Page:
The driving Force behind George Lucas’ lakefront Museum

LucasFrom the Saturday, Nov. 15, editions of The Daily Journal (Kankakee, Ill.) and The Times (Ottawa, Ill.) …

By Dave Wischnowsky


As the saying goes in Iowa, “If you build it, they will come.”

But if you don’t in Chicago, will they still?

As the creator of Star Wars and Indiana Jones, George Lucas had nothing to do with that famous line from “Field of Dreams.” But the movie mogul’s museum of dreams along Chicago’s lakefront has everything to do with the subsequent question.

Last week, plans were unveiled for the Lucas Museum of Narrative Art, which is slated for a controversial 17-acre parcel of land between Soldier Field and McCormick Place that currently is home to surface parking lots. The museum’s initial design by Chinese architect Ma Yansong was highly disappointing as it looked like a futuristic man-made mountain that was plucked from the set of one of Lucas’ sci-fi flicks.

The plans were widely panned by both architecture critics and the public – and for good reason. After all, Chicago already has one space-age mistake along its lakefront with Soldier Field’s UFO-dropped-inside-the-Parthenon look. It hardly needs another right next door. But while Yansong’s design needs major work, I still believe that the Lucas Museum can be a positive for Chicago, and that its planned location along the lakefront makes it all the better.

Others, however, disagree. This week, the Friends of the Park, a Chicago group dedicated to stopping any private development east of Lake Shore Drive, announced that it is filing a federal lawsuit to block the museum’s construction. Previously, the group stated that it prefers to instead see the lots on the proposed museum site converted into parkland.

In a column last spring, I argued against that idea as I found opponents of the Lucas Museum to be missing the forest for the trees. The museum’s presence could significantly improve the lakefront by providing new green space, so it made little sense to me to argue against grass replacing asphalt simply because it would also be home to a museum.

Now that I’ve actually seen the plans for the Lucas Museum, I don’t think it provides nearly enough green space. But I still believe that it’s the museum’s design – and not its location – that needs the overhaul.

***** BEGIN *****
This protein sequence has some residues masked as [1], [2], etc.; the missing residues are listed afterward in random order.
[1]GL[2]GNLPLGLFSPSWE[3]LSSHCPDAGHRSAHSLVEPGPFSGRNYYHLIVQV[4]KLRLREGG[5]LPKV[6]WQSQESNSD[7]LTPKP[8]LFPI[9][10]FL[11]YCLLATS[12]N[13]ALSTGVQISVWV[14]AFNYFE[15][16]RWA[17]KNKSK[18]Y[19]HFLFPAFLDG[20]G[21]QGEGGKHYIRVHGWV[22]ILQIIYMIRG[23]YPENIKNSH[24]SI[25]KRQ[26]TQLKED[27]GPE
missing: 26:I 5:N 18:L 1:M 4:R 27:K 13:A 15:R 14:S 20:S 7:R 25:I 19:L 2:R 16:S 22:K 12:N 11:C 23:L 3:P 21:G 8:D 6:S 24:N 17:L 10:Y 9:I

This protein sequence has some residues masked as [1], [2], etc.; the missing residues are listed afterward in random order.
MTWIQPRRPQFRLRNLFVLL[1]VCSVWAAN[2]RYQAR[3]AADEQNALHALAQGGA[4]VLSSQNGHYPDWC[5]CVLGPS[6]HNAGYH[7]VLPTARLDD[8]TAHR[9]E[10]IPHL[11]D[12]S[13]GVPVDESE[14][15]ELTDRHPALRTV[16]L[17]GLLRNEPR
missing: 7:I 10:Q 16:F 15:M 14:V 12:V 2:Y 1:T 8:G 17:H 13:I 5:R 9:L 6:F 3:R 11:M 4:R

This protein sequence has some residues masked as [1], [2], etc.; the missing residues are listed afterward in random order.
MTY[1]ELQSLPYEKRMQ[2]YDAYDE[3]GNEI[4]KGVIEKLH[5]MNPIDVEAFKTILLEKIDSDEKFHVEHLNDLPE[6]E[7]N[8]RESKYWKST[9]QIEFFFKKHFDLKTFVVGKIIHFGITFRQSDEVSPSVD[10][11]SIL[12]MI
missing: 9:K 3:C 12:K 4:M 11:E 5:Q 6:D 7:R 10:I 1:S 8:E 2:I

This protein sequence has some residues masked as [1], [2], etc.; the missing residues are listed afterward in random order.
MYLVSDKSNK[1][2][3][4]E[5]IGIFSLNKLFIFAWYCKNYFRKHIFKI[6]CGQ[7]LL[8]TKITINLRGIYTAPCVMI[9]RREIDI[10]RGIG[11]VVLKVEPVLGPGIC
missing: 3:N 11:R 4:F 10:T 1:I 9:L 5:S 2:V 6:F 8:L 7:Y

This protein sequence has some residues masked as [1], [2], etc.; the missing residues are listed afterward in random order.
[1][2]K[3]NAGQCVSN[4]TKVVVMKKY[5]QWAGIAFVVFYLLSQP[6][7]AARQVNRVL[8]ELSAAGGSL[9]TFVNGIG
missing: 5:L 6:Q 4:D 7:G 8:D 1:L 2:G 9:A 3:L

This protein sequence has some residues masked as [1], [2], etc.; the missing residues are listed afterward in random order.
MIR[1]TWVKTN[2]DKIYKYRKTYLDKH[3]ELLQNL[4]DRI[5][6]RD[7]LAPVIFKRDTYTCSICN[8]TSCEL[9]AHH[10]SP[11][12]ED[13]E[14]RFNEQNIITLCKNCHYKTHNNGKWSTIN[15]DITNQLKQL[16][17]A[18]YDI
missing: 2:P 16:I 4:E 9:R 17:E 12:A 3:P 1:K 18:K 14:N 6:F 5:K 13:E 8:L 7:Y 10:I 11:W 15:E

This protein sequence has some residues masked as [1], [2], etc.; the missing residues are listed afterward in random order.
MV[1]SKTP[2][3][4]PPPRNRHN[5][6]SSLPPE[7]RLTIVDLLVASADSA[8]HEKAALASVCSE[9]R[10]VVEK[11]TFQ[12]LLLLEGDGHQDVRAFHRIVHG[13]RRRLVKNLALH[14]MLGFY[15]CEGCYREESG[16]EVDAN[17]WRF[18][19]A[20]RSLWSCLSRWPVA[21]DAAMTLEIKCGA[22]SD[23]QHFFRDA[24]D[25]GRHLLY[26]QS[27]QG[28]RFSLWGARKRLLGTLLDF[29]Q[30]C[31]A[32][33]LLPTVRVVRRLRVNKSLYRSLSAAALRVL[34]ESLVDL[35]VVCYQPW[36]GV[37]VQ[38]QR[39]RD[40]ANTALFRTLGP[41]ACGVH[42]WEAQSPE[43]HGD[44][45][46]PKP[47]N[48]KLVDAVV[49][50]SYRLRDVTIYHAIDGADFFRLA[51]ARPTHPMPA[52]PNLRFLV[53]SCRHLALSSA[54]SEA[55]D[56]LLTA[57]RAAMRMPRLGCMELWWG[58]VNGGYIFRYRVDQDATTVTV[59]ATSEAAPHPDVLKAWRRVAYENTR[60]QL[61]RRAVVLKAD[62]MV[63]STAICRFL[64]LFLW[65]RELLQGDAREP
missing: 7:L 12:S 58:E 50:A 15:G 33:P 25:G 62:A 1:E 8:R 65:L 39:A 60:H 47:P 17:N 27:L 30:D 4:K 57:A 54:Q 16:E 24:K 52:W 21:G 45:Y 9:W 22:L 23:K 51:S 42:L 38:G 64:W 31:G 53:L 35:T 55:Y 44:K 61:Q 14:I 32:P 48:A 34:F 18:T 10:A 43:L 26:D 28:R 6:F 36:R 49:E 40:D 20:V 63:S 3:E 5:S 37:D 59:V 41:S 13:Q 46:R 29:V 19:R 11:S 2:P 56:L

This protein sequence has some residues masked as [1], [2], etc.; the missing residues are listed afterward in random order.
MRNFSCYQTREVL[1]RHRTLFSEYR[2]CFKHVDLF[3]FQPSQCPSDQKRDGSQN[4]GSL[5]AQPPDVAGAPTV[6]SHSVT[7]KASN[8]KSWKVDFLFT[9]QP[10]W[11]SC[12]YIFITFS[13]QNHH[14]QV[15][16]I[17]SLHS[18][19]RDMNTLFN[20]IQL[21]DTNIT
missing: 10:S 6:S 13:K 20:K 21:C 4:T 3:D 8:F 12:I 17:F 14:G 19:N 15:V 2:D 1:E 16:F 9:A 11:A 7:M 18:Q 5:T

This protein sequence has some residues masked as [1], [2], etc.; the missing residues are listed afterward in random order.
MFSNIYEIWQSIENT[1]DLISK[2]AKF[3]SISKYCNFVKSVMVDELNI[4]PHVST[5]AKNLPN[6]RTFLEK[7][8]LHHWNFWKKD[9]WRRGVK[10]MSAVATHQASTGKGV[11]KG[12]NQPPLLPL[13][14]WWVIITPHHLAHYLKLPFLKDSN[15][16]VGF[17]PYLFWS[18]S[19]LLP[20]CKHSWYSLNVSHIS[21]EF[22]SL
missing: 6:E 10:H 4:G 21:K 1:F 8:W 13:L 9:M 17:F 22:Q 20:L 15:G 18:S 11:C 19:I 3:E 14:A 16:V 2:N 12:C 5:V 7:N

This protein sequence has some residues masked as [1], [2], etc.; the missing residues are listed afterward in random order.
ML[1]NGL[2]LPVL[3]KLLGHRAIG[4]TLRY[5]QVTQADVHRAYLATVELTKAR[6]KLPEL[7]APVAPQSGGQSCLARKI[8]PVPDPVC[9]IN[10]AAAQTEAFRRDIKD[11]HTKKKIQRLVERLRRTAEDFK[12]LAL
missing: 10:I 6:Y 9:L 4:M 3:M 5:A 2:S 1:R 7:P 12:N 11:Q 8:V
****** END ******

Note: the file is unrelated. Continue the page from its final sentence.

This week, however, the Chicago Tribune’s editorial board argued otherwise. Sounding very much like the Friends of the Park, it wrote, “One purpose served by the new Lucas design is to mute a widespread mantra that the proposed site between Soldier Field and McCormick Place is an ugly parking expanse, so anything would be an improvement. We fully agree with ‘ugly.’ But that’s not an invitation to cede lakefront land to one more visual obstruction. Rather, it’s a reason to relocate the parking and create lakefront parkland for future centuries of Chicagoans to enjoy.”

And that leads us back to my original question: If you don’t build the museum, will people still come to the lakefront?

My guess is no. Not many, at least, to a location that’s out of the way and difficult to access. Chicago’s lakefront is its greatest treasure, but the reason people are drawn to it is because of the venues offered alongside it such as Adler Planetarium, Navy Pier and North Avenue Beach.

The reason that so many people trek to the Museum Campus and enjoy the lakefront today is because museums give them compelling reason to go there. And just Northerly Island’s concert venue has now made that beautiful locale an actual destination the Lucas Museum could do the same for its own isolated swath of land.

So I say, build it there. Just don’t make it look like a Death Star.